Get access

Are Reports of Life Event Stress among Suicidal Youth Subject to Cognitive Bias?


  • We thank Dr. Patricia Averill, Holly Casciani, Monique Fontes, Monica Garza, Kelly Green, Dr. Andrew Harper, Lindsey Monteith, Amber Paukert, Dr. Ann Saunders, and Ilya Yaroslavsky for their assistance with this project. This work was supported by a grant from the University of Houston.

Address correspondence to Chelsey M. Hartley, Department of Psychology, Florida International University, 11200 S.W. 8th St., Miami, FL 33199; E-mail:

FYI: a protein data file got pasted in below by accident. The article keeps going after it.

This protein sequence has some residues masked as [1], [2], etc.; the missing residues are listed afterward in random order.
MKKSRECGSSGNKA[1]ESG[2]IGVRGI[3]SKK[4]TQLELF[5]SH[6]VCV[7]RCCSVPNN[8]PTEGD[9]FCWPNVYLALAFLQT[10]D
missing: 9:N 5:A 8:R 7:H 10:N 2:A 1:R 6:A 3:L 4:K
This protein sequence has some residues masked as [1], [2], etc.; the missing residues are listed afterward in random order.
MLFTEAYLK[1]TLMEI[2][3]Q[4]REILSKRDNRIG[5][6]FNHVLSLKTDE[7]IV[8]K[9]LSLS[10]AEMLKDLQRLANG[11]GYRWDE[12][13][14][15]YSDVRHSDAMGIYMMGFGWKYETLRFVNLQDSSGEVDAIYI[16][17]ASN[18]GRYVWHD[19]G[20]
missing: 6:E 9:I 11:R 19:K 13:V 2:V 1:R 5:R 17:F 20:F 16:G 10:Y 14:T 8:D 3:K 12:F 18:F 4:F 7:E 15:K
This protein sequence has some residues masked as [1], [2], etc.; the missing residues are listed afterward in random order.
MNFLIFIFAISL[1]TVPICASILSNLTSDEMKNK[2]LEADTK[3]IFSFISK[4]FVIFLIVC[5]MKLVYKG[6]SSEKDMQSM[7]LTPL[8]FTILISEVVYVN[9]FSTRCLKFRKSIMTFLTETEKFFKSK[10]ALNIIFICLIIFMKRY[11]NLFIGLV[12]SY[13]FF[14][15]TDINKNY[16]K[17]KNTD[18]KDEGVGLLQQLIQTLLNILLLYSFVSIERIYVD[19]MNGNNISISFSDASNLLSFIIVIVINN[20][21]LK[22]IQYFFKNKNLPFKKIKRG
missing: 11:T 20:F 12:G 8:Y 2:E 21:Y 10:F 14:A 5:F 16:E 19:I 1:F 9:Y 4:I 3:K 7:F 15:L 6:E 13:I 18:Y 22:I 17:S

Severity of depressive symptoms, hopelessness, and suicidal ideation were examined to determine whether they were significantly associated with the accuracy of suicidal adolescents' ratings of stressful life events. The sample included 130 inpatient adolescents who endorsed suicide-related behaviors. Stress interviews were administered, and the severity of stressful events was rated separately by adolescents and an independent team. A residualized cognitive bias score was created by regressing adolescents' severity ratings to the independent team's severity ratings of the same events. Depressive symptoms, but not hopelessness or suicidal ideation, were significantly associated with cognitive bias scores. A negative cognitive bias in adolescents' reports of life stress may be present at higher levels of depression relative to minimal levels of depression. Further research on the relations between stress and suicide-related behaviors is encouraged to include independent ratings of stress severity.